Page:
A Challenge on Challenges: Day 2

Naming your challenge + setting it up


Download Day 2 Worksheet



Welcome to Day Two of A Challenge on Challenges. You have gotten past the most difficult part, which is picking your specific but impactful topic, and you’re well on your way to creating your own amazing challenge. Day Two is all about naming your challenge and getting it set up.

So let’s start by talking about naming. When naming your challenge, I always say to be clear and cute, but above all else, be clear. If you get too cute with your naming, then your potential clients may not even realize that they want to sign up. Make sure that you keep it fun, exciting, cute and show your personality, but that it is extremely clear what you’re offering and what results they can expect to get. If you have to pick between the two- ALWAYS pick clear. Your people want to know what’s in it for them and being able to communicate that fully is the most important thing here!

For setting it up, we want to start by picking the number of days to host the challenge for. I always recommend between three and seven days. That gives you enough time to give your people results, but it’s short enough to keep them engaged. When we do a challenge for a length of time that’s too long, we often put in a ton of work, but lose a lot of people at the end, and then it becomes a waste of our time and theirs.

So once you’ve picked your days, you’ll want to break those down by daily topics. So the goal is to divide the topics into small digestible chunks of information. Again, the key here is to ensure that we’re helping our people see results. I can’t say that enough. When we make things too complicated or dump too much information on them all at once, they’re likely to just retreat or not follow through. Ultimately, you want to make sure your topics walk them through this step-by-step process to see the end result you’re helping them create.

Next, we need to turn each topic into a challenge. We want the challenge to be very specific as well and not include a ton of steps within each challenge. For example, if you’re doing say a five-day challenge on giving up sugar, and one of the days you’re discussing the importance of drinking enough water and staying hydrated. You want to turn that into a challenge. So how many glasses of water do you want them to drink today? Be specific with exactly what you want them to do and exactly what you want them to share in your Facebook group.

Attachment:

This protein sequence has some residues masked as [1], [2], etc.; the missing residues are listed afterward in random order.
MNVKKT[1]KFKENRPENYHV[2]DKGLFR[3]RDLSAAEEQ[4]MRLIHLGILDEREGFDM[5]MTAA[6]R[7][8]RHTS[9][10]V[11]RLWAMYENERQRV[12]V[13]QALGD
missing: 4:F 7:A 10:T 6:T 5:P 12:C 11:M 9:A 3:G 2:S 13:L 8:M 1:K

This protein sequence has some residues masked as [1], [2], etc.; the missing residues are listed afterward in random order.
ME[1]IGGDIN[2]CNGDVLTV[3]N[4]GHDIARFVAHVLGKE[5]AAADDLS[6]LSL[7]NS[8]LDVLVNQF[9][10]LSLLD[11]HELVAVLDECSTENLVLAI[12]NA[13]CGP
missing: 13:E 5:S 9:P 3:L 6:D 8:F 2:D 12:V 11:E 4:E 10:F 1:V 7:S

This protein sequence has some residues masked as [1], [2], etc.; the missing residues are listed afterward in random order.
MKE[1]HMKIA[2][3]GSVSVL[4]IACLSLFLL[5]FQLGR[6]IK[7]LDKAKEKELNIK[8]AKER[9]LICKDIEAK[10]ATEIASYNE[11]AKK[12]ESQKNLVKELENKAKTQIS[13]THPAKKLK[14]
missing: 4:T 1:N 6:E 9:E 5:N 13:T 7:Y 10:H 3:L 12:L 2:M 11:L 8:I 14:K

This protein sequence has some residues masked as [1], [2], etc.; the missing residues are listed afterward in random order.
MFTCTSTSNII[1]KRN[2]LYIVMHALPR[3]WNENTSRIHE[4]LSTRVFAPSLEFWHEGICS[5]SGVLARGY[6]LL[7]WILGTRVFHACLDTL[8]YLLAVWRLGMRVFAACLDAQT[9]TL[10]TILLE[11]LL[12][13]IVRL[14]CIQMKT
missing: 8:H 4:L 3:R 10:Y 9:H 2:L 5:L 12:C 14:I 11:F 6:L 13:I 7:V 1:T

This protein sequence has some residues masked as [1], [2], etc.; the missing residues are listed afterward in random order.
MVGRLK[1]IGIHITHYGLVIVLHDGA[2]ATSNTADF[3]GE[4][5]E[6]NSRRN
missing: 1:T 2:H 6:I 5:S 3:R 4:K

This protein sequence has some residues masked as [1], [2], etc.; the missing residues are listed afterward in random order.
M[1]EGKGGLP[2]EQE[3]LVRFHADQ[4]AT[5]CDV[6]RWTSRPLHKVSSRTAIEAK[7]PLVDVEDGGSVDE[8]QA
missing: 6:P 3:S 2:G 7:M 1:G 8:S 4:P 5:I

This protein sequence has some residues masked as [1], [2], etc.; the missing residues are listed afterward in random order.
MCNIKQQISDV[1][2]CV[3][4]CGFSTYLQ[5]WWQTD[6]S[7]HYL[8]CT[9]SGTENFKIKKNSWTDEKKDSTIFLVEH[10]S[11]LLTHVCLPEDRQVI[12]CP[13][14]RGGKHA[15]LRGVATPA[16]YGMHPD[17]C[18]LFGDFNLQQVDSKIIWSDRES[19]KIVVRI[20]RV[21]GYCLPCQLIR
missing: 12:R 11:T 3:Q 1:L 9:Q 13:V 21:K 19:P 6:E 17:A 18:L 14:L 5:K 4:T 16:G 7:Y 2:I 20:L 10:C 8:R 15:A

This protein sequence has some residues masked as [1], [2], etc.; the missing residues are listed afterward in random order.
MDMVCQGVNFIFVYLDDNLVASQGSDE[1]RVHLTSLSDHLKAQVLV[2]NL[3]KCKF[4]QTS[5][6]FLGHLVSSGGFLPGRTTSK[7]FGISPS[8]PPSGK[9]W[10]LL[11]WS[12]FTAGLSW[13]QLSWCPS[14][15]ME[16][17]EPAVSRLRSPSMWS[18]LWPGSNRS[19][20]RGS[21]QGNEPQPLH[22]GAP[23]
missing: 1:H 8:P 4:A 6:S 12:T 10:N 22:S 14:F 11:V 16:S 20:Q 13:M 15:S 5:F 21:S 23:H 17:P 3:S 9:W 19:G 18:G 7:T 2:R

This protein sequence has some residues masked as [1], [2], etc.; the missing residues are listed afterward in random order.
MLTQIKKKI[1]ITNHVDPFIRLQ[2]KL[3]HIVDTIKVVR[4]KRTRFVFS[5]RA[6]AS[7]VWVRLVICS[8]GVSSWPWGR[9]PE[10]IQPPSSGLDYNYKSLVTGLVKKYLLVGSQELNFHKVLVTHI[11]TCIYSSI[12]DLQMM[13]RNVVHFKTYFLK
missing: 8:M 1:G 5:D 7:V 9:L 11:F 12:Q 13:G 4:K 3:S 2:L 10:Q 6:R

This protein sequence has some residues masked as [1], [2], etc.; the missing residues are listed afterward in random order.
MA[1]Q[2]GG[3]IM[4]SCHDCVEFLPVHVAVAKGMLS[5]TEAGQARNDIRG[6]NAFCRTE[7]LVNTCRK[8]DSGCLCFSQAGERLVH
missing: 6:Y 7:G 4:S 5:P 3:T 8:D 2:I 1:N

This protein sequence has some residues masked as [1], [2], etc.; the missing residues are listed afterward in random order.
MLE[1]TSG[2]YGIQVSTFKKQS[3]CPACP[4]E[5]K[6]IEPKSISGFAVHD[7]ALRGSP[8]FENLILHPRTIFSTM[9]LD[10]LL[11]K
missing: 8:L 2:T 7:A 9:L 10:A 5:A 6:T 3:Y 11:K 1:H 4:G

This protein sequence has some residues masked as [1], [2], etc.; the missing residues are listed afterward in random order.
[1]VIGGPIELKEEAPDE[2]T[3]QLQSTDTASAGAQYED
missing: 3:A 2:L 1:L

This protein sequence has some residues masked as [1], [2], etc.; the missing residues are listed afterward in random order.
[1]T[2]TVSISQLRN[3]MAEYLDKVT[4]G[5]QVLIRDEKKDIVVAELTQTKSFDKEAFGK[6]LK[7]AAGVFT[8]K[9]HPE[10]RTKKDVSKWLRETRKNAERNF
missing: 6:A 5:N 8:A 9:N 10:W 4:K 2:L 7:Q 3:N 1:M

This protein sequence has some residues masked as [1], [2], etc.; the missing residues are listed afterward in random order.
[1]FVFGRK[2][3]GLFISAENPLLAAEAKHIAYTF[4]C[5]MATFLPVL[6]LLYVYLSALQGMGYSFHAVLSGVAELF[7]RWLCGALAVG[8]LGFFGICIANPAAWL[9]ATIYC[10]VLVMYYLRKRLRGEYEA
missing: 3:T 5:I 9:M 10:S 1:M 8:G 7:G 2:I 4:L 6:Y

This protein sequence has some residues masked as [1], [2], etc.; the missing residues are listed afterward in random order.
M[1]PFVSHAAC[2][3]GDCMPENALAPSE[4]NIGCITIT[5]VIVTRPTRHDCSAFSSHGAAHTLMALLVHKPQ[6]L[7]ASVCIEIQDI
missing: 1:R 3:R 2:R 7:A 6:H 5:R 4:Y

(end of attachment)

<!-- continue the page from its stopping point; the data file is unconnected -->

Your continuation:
Too often in challenges people leave that actual challenge piece pretty open-ended and don’t ask their audience to do or share one specific thing and then engagement typically falls flat. So make sure you’re being clear and asking for the engagement you want without creating too many steps attached to it.

Also remember it’s OK if it feels simple! I know drinking 8 glasses of water can be simple and you feel the pressure to give MORE value, but remember this is where the magic is. If they can have that win today, they are SO much more likely to do it the next day and truly feel better and get value out of this challenge. If you ask them to do something much more complicated or difficult than that they may feel like they’re already failing and pull back from both the challenge and taking the next step into your offer. Simplicity and ease IS valuable and I want you to remember that as you’re building in your challenges.

Once you’ve laid this out, you can start writing your daily emails and challenge posts, so that you’re way ahead of the game and not stressing the week of a challenge.

Today your challenge is to complete the Day 2 PDF and choose your name and number of days. Then I’d love to invite you to share with us your challenge and topics in the Facebook group so you can get others excited about what’s coming and so the community can celebrate you!